Re: Phil Johnson

From: Jonathan Clarke (
Date: Mon Oct 01 2001 - 18:08:44 EDT

  • Next message: Jonathan Clarke: "Re: Phil Johnson"

    Hi Moorad

    If I understand you correctly you seem to want there to be a natural theology,
    reached by some God of the gaps route. This has never worked so far, and I doubt
    it will ever work. I am not as hostile to natural theology as some here, but in
    the end the most we can get from natural theology is a vague deism, as in Paul
    Davies. We don't get to God revealed in Jesus, which is what Christianity is
    about. We get there by another route.



    "Moorad Alexanian" wrote:

    > X-EXP32-SerialNo: 00002795
    > As I wrote you can do some intellectual gymnastics and reconcile your theology
    > with evolutionary theory. I am not ready to do that yet. However, within the
    > context of a scientific theory, it is hard to reach such a position that those
    > proposing it will throw up their hands and say there must be a God. One must
    > have a sort of Godel type theorem negating the possibility of evolutionary
    > theory in order for all scientists to discard it and become believers. I do
    > not think that is possible for otherwise there is no need of faith which goes
    > contrary to the nature of God. Moorad
    > >===== Original Message From Jonathan Clarke <> =====
    > >In what way is your statement "there is no way one can make sense of man
    > being
    > >created in the image of God in the context of any scientific theory"
    > different to
    > >the satement "there is no way one can make sense of A man being created in
    > the
    > >image of God in the context of any scientific theory"? In one you have the
    > image
    > >of God appearing in a historical context, the other is the appearance of God
    > in
    > >the context of specific individuals. If we can recognise the image of God in
    > each
    > >of us, even though there is good scientific evidence on how people are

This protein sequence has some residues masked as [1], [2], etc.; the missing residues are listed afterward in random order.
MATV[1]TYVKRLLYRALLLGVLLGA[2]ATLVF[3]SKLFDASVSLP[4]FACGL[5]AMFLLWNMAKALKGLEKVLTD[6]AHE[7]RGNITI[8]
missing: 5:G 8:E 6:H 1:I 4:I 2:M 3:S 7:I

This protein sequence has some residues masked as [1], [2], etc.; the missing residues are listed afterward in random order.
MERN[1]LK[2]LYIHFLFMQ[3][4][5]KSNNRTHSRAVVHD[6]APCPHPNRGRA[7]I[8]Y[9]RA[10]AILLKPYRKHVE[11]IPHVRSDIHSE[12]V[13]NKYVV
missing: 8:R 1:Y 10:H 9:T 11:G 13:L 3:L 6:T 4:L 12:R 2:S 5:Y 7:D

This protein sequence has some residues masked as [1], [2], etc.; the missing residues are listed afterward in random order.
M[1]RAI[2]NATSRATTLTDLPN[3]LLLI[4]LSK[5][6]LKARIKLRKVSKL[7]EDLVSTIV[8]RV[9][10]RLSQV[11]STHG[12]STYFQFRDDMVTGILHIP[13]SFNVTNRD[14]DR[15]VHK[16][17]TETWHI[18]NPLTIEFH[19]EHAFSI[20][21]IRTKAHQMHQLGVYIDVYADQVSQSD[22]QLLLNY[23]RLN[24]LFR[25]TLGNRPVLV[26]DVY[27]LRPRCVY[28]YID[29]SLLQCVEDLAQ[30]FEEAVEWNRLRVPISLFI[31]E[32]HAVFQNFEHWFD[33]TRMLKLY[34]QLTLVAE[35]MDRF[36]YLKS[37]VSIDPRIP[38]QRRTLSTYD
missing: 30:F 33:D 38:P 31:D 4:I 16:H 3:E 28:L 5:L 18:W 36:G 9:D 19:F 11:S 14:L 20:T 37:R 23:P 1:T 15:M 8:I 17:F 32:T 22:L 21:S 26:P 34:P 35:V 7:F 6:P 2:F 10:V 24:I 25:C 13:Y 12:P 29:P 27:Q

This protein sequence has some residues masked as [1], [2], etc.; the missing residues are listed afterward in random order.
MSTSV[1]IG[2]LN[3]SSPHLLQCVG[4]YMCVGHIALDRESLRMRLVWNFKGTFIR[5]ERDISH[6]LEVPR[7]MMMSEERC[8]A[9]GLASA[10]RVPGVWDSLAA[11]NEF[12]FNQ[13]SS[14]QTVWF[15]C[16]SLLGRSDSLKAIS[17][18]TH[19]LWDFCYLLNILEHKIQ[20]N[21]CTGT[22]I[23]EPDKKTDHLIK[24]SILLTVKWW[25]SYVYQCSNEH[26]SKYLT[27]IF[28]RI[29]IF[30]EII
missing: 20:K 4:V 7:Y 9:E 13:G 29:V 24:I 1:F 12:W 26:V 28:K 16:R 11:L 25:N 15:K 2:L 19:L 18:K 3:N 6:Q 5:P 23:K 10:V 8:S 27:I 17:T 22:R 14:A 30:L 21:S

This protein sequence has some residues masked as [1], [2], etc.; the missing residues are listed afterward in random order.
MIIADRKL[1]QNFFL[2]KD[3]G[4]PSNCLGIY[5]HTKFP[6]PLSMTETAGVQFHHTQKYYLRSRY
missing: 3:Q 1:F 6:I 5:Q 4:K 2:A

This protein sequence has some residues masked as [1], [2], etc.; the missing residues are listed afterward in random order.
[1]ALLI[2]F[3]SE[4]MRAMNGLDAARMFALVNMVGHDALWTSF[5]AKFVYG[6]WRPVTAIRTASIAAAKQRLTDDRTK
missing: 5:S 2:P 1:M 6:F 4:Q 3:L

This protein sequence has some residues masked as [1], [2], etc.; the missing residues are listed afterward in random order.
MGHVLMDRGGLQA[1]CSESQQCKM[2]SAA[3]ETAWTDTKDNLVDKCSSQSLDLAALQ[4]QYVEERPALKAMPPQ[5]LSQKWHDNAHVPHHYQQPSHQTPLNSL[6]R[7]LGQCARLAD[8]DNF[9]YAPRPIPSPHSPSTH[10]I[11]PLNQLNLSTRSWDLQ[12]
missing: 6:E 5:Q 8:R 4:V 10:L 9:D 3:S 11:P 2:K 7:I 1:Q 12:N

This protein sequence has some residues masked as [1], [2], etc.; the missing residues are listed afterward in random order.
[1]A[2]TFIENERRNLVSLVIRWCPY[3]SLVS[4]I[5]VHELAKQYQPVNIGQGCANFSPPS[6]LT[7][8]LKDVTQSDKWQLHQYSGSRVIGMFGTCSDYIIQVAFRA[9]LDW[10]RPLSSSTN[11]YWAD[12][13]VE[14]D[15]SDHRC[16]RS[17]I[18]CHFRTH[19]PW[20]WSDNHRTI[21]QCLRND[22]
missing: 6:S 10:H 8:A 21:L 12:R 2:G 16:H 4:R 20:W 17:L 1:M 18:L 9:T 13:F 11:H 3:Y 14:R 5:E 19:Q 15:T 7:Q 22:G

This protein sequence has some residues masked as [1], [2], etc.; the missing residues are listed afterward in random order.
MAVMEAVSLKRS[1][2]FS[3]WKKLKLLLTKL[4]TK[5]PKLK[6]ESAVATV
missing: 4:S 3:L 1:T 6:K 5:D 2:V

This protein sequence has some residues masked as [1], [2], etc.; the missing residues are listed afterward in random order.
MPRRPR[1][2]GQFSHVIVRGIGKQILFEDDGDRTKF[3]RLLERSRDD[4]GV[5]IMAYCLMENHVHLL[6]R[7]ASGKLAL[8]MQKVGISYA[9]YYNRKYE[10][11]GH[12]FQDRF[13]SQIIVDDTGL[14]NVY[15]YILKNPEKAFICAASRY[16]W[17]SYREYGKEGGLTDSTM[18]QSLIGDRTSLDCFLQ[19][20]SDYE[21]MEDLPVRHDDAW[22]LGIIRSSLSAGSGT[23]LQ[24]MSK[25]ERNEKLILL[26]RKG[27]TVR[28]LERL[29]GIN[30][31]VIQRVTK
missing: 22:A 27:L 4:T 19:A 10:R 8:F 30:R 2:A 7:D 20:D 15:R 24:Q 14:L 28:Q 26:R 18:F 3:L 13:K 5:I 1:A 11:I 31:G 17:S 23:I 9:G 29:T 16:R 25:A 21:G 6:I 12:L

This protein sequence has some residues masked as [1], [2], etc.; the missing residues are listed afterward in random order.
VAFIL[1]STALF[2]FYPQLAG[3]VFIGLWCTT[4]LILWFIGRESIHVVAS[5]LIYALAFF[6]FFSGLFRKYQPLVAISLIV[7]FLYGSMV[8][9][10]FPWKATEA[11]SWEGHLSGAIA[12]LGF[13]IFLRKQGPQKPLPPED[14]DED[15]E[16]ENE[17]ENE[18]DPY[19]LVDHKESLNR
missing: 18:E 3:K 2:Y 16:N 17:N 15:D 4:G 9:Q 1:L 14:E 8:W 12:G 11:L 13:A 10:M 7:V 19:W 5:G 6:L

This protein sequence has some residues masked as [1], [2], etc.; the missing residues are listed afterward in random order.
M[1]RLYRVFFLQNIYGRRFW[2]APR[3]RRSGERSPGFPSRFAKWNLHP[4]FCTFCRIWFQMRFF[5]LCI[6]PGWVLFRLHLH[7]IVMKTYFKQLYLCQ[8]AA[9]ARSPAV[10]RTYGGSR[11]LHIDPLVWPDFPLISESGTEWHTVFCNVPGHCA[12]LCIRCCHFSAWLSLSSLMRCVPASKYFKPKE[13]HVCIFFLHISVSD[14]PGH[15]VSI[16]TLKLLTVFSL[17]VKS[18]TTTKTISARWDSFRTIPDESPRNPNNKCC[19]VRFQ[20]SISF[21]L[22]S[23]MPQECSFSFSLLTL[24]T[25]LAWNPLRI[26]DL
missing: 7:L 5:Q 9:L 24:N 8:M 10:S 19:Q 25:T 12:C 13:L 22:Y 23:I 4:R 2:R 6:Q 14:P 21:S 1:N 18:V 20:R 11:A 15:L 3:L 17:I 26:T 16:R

> conceived
    > >and develop (an entirely natural-seeing process), why should there be any
    > problem
    > >with evolutionary processes. Conversely, if evolutionary processes are fatal
    > to
    > >the image of God in the human race as a while, why not the whole process of
    > >conception and fetal development be fatal to the image of God in the
    > individual?
    > >
    > >In terms of being laughed at by committed evolutions, I assume you mean
    > people
    > >such as Dawkins, Provine et al. To such folk any theology is laughable so we
    > >should never let our theology be determined by them.
    > >
    > >
    > >GB
    > >
    > >Jon
    > >
    > >"Moorad Alexanian" wrote:
    > >
    > >> X-EXP32-SerialNo: 00002795
    > >> Sender:
    > >> Precedence: bulk
    > >>
    > >> It seems to me there is no way one can make sense of man being created in
    > the
    > >> image of God in the context of any scientific theory. Accordingly, such a
    > >> concept cannot exist in any evolutionary concept of the origin of man. One
    > can
    > >> develop a hybrid theory to salvage the Christian faith but it is laughable
    > by
    > >> committed evolutionists. The same is true of the notion of the Fall of Man.
    > >> Any explanation is as ad hoc as believing Genesis literally. Moorad
    > >>

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